Google had already laid its game plan of providing top-notch security and nailing down app-piracy with Jellybeans. However amidst the entire buzz, it seems to have overlooked the ‘spoiler-ahead’ board.
The DRM feature which came pre-loaded with the latest version of Android was expected to sabotage app piracy. The move to include app-encyption feature had become extremely necessary, considering the various debacles which had hit the Android Play Store recently.
However, the undaunted move has received a setback after many users complained that they were not able to access the apps, despite having bought legal copies from the Play Store.
The “app-encryption” feature was supposedly going to prevent illicit copies of paid apps by encrypting those apps which a user downloads, with a unique device-specific key. That would mean only the device which downloads a particular app should be able to use the app and people who used to copy apps manually from one device to another would be put in utter anguish.
However, shortly after the feature has debuted in July, reports started outflowing that some users were not able to download the app despite having downloaded legitimate copies of the apps. According to developers, the root-cause for this would be some bug in Android’s 4.1 start-up code which has been tweaked to corrupt any malicious/illegal apps during the boot-up itself.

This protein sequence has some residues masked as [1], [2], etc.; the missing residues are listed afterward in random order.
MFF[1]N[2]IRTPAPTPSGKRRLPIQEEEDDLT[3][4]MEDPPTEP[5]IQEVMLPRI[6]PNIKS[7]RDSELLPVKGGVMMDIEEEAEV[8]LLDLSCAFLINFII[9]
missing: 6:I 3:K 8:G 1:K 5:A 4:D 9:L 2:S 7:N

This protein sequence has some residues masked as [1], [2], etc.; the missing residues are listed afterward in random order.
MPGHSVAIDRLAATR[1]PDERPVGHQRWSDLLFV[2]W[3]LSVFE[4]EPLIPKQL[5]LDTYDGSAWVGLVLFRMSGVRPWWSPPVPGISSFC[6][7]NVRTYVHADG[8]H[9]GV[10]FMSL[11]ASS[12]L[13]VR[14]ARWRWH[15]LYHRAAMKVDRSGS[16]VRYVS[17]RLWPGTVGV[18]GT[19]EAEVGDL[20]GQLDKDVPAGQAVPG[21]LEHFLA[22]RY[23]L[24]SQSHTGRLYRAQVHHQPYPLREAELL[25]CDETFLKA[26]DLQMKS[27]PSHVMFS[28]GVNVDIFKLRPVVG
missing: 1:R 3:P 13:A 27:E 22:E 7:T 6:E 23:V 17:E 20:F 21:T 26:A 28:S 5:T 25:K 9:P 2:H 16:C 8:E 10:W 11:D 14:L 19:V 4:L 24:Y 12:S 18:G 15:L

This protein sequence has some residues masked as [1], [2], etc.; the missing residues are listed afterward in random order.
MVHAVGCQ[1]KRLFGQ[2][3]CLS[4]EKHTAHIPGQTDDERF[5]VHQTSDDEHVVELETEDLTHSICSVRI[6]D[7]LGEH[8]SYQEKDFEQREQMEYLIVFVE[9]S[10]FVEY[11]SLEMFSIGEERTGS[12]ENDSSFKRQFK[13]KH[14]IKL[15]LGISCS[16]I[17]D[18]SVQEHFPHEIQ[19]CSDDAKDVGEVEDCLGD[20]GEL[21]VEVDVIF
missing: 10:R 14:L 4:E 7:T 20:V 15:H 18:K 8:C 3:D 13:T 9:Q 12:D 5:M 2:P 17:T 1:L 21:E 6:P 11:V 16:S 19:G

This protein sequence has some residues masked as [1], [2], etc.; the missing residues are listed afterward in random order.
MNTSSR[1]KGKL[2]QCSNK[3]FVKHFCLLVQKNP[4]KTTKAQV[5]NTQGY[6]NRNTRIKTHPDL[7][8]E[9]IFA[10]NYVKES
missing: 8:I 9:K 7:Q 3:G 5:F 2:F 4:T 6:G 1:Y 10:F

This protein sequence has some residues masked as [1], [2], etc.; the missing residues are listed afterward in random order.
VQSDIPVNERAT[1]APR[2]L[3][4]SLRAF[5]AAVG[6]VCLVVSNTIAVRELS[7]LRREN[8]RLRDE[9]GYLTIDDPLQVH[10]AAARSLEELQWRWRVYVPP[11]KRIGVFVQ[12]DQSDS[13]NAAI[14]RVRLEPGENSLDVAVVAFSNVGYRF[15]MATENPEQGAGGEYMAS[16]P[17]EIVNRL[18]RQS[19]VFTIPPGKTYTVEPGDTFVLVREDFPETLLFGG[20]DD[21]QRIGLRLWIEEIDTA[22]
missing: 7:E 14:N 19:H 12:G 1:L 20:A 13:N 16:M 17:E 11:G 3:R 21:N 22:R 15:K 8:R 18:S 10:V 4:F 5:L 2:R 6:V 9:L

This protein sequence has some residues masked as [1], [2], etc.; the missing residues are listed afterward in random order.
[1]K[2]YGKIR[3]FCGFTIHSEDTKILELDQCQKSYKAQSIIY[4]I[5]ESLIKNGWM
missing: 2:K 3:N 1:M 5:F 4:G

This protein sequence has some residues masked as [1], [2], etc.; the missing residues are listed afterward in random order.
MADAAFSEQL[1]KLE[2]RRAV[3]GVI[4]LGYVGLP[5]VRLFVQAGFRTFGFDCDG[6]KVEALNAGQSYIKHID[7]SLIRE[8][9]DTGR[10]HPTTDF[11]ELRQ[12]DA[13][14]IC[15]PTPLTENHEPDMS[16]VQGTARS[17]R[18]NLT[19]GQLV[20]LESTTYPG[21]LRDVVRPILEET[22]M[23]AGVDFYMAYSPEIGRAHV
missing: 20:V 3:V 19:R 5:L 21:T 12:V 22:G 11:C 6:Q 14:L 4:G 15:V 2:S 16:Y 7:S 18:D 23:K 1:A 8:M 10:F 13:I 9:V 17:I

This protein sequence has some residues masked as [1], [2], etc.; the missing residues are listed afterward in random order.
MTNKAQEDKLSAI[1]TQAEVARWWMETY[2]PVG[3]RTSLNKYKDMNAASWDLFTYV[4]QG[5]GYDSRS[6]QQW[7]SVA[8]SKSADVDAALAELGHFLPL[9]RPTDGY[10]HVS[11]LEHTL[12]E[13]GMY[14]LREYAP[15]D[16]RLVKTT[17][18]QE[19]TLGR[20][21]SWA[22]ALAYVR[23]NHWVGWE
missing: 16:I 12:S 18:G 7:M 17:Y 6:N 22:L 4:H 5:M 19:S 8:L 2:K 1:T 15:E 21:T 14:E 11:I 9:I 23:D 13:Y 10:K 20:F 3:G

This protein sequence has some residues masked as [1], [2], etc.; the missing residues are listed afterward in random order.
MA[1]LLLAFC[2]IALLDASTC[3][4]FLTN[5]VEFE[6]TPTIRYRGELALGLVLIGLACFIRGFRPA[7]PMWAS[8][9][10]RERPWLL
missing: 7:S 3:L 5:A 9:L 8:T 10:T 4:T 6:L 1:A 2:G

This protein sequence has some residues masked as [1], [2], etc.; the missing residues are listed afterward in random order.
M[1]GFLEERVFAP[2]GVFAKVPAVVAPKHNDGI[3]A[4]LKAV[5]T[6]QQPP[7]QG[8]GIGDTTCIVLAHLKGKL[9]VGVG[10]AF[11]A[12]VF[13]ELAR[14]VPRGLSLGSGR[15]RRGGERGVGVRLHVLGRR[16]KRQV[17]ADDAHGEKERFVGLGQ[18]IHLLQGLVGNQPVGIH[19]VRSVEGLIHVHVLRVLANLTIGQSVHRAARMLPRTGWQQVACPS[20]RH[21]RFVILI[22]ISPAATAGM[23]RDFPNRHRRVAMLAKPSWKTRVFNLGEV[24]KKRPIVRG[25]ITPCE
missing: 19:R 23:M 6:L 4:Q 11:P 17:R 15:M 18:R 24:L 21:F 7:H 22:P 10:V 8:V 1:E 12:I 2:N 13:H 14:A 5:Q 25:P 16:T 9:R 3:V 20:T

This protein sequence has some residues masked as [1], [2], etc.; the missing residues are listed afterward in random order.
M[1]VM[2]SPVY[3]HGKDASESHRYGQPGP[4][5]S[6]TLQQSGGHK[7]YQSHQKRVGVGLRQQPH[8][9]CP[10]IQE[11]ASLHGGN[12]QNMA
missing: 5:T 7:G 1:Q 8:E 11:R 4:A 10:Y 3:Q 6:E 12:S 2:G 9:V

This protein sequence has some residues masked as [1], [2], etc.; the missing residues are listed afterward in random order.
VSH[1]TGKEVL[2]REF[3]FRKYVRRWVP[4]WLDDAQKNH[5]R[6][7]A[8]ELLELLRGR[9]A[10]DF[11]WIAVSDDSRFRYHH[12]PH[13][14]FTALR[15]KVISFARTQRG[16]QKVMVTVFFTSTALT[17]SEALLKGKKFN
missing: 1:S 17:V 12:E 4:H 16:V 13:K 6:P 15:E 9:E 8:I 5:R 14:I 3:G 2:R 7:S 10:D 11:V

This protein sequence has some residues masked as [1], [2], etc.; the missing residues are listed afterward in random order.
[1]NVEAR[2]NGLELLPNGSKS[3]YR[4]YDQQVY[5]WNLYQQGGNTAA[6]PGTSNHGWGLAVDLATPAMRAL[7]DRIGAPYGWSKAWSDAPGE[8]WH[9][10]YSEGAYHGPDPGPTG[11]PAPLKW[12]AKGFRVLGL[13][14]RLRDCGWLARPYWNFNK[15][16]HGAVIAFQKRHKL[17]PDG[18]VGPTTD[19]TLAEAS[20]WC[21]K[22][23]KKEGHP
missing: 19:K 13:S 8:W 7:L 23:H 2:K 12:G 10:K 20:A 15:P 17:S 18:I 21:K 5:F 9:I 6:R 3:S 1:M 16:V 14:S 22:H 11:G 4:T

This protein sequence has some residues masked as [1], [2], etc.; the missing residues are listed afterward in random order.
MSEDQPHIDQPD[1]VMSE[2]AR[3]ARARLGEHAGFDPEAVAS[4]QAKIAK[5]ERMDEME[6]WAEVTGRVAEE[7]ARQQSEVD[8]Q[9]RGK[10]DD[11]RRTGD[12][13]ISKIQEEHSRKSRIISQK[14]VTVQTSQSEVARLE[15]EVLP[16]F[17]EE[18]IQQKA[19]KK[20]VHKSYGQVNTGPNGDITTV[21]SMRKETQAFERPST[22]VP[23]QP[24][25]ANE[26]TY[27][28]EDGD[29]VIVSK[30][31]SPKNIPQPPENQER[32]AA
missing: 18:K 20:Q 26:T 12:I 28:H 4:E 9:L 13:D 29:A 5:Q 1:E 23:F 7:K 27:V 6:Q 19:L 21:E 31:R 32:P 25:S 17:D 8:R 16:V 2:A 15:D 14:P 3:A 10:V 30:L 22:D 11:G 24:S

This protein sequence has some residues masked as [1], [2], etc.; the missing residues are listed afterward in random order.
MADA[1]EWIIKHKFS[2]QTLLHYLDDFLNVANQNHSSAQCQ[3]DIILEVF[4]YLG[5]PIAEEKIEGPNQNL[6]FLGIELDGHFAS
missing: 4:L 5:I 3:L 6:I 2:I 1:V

[Temporary workaround: If you’re a Jellybean user and need a workaround to this app-corruption problem, here’s what you should do. Uninstall all the paid apps from your device and download them again via Play Store. Though these apps would be installed in the unencrypted section of Android memory, it pretty much resolves the issue, at least for now]
Google has forbidden itself from commenting any further on the issue. However, the bug’s status has been marked “Future Release” in the Google database, which would mean some workaround would be deployed in the future versions of the Android OS.
For now, Google has disabled the security feature, thereby doing justice to those people who have actually paid for the apps. However it has side-lined the fact that this would again make Android less secure and more prone to piracy issues.
The developer community seems terribly irked with the piracy levels on Android with many iOS developers laying claims that Android is ‘designed for piracy’. Maybe, it’s high time for Google to take app-piracy seriously and work on with on it with its heads down.
Is Google too soft in framing strict policies or is it inadvertently making the term ‘open’ way too ambiguous? We think both are equally true.
What do you think?